Your half termly newsletter from LKMCo

At LKMco we aim to keep people in touch with the debates happening in education today, especially the positive stuff. So whether you're in a school, charity, in policy or just want to keep up to date, here's a handy summary of recent news and projects. 
School improvement data
Can you ever 'teach' character & resilience?
In his recent blog, Loic Menzies argues that character education needs to be lived, not taught. The debate around how to teach character and resilience has made headline news recently thanks to a report from the APPG on Social Mobility and Tristam Hunt's proposals, which is great news - now it's time to fine tune how potential policy becomes reality.  

How are schools going to replace levels?
Well, if the NAHT report on assessment is anything to go by, potentially with more levels! In her recent blog, Eleanor Bernardes calls for less urgency and more clarity for schools as they develop 'life after levels'. 

What are we up to?
Royal Society of Literature
We're pleased to announce that we are supporting the RSL as they develop their education strategy. They use their impressive Fellowship of authors to inspire a new generation of students, particularly those from disadvantaged backgrounds. Please do get in touch if you're interested in hearing how your school could get involved!

London Schools Research
Following a detailed literature review and a series of 25 interviews with a fascinating group of Head Teachers, Local Authorities, Policy Makers and academics, we have identified a series of potential reasons for London schools' success as part of our project with CfL and CfBT. We are now investigating each of these as well as looking at 6 contrasting boroughs to see how the various factors played out in different places. We look forward to publishing our final report in May.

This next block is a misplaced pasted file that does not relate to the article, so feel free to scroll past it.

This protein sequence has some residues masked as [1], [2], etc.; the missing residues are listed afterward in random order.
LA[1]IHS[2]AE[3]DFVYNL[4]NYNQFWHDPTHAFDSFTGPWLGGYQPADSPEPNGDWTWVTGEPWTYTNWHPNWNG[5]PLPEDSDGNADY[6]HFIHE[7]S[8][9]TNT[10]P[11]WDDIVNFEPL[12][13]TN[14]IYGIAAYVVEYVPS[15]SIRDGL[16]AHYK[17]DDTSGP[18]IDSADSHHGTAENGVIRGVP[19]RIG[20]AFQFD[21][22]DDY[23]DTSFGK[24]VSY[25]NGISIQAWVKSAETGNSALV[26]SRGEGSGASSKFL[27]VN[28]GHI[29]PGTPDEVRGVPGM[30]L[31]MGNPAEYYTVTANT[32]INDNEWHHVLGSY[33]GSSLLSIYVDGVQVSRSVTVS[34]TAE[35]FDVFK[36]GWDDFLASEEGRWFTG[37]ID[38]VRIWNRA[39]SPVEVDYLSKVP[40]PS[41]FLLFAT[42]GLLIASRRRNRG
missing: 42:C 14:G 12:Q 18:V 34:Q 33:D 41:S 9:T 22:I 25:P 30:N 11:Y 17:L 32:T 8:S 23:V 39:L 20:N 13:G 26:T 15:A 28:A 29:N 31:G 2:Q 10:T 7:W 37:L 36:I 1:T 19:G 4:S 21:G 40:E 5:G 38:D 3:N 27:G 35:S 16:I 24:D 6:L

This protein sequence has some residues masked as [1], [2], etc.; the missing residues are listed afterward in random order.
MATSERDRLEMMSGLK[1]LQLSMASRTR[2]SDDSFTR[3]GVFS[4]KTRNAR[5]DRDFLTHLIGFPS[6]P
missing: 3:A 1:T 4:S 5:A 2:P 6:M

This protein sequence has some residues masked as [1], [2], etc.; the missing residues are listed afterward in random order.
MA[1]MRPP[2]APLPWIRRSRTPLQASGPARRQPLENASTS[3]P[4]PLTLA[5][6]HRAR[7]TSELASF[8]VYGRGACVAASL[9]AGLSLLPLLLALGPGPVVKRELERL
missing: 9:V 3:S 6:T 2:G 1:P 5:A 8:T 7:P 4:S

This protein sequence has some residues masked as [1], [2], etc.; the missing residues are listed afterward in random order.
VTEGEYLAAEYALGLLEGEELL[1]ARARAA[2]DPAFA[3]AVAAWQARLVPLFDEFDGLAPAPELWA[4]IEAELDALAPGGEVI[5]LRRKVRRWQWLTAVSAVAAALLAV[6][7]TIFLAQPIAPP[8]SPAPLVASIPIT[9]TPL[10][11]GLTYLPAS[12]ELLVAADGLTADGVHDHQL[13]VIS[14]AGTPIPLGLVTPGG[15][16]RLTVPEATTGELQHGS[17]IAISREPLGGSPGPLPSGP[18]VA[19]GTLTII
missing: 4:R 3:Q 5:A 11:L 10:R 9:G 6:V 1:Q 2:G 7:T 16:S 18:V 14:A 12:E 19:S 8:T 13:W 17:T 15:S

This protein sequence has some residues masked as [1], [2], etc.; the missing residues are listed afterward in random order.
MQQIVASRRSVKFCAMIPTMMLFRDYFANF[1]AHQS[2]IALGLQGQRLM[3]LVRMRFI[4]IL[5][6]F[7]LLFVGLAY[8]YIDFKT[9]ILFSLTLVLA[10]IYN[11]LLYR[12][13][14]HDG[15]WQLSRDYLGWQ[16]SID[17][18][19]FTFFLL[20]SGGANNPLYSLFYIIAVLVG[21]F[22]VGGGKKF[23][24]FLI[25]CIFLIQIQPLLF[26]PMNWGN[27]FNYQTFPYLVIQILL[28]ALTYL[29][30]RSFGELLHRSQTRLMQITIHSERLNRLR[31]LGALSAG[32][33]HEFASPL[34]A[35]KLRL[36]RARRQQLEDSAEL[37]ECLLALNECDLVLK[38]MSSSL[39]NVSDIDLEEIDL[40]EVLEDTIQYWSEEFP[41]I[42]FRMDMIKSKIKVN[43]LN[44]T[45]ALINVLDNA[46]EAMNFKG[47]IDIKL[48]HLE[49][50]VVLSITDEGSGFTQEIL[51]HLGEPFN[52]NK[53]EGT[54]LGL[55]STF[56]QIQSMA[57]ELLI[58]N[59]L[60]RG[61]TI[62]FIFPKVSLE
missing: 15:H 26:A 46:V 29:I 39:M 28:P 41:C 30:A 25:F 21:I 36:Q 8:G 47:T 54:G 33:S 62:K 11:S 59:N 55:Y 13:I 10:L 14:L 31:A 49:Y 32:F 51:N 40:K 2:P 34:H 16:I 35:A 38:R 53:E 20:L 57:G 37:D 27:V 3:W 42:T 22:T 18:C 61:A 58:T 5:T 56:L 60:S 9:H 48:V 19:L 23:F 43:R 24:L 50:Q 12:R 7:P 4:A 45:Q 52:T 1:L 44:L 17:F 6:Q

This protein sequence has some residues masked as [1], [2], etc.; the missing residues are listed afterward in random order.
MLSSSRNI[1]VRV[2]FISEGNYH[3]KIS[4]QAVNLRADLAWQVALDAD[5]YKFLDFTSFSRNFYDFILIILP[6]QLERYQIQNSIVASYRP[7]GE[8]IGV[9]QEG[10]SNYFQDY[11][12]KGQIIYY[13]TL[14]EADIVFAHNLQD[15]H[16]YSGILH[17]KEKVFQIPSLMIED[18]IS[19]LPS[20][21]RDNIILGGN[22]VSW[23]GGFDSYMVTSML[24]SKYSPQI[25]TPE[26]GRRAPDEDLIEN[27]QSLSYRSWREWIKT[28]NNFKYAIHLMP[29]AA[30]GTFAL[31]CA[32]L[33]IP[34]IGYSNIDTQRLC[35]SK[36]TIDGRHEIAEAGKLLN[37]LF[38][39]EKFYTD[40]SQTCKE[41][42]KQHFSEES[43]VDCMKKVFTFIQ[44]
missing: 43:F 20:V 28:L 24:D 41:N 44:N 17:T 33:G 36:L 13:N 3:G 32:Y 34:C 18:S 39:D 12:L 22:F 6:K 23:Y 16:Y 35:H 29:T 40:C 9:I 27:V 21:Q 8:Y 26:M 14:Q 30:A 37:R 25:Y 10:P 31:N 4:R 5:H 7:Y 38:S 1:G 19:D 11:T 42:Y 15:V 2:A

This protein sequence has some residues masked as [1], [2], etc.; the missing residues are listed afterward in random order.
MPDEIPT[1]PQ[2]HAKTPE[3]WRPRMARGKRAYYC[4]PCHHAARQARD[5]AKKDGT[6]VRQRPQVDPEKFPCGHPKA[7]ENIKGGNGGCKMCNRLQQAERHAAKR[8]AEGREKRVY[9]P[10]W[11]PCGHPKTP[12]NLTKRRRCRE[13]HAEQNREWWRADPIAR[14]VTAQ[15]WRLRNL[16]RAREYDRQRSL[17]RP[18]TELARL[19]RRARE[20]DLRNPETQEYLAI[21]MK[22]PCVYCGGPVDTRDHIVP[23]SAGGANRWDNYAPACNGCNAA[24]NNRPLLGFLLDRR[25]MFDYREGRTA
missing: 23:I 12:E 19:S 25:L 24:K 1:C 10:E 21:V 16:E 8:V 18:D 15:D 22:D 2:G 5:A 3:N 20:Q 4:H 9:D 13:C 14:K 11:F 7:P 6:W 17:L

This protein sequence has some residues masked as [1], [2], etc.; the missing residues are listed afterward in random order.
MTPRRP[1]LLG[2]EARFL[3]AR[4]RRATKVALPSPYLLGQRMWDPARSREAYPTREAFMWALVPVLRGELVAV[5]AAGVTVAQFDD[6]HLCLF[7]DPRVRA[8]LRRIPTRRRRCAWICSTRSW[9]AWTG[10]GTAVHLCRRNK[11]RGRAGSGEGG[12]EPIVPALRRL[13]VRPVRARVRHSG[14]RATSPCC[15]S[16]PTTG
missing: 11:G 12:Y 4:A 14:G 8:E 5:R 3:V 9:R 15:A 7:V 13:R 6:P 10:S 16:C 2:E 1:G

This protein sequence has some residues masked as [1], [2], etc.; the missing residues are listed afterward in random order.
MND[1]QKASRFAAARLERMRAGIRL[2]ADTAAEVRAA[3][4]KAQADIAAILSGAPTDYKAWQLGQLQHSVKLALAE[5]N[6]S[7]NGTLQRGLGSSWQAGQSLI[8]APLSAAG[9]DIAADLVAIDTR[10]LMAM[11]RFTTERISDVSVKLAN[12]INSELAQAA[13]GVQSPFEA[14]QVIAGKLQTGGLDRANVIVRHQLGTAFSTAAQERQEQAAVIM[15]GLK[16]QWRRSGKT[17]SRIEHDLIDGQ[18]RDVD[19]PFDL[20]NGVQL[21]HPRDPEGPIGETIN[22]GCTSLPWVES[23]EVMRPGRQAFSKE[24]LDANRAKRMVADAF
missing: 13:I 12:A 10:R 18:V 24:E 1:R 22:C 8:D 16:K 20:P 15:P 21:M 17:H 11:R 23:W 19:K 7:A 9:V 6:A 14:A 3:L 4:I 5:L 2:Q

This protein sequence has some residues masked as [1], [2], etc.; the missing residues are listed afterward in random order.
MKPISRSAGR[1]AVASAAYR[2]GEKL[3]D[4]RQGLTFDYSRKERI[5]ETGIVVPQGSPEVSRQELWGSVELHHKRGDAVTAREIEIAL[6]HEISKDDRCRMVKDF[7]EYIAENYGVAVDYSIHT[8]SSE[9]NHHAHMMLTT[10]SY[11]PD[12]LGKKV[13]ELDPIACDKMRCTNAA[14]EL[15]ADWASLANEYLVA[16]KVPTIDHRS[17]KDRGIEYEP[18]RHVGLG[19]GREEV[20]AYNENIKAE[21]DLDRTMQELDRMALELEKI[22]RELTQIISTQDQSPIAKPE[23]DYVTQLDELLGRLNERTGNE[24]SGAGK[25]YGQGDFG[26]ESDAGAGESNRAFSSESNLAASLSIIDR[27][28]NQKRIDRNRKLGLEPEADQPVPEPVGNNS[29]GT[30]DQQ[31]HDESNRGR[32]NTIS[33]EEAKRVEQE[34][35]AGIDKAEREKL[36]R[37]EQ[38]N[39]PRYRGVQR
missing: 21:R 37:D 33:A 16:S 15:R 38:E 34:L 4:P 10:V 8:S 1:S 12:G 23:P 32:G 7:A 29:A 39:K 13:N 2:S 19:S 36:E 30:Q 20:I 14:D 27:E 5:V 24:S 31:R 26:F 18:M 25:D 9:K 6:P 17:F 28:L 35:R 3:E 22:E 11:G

RSA and Careers Guidance
We're working with the RSA to consider how information, advice and guidance can be delivered more effectively in schools. We've already spoken to a range of careers professionals up and down the country, but if you're doing something innovative in IAG, we'd love to hear from you.

Jane Austen College
We've been supporting Jane Austen College right from its very inception so we were thrilled when they announced their impressive new premises right in the heart of Norwich city centre. Comprising part of the Inspiration Trust, JAC promises to offer high quality education for all from this September. 
The LKMco team has grown!
We welcome to the team Eleanor Bernardes, who comes to us with a teaching and leadership background, and Sam Baars, who is completing his PhD into how young people's aspirations are shaped by the area they live in. We're very excited to have them on board - you can read more about our full team here

The good and the bad news about Ofsted
The good: they are no longer grading individual lessons and they've gone all fluffy on us, asking those in the profession for their feedback, which is a great step in the right direction. The bad: our research suggests that almost half of Ofsted reports reference performance related pay, making explicit comments on how earnings are tied to pupil outcomes. 

Interesting links:

How do you overcome the 'Berlin Wall' between private and state education?
In this New Statesman article, leading educationalists (including our very own Laura McInerney) offer their ideas on how to address the '7 per cent problem' - the issue of public school dominance in public life. And there's certainly some radical ideas in the mix... Read more here.

Have the tables turned?
Do affluent outer-urban areas always produce the strong educational outcomes we'd expect? As Sam Baars reveals in this blog, the data has highlighted some surprising patterns.

Am I too clever to be a primary teacher?
Is it all scraped knees, glitter and snotty noses as a primary teacher? Do you really need to be academic to do the job well? This TES article considers some of the myths and stereotypes associated with primary teaching and draws some very positive conclusions. 

And lastly...
Keen to get your students to think on a more global scale? This week is the start of Fairtrade Fortnight. Handy resources and activities can be found here.
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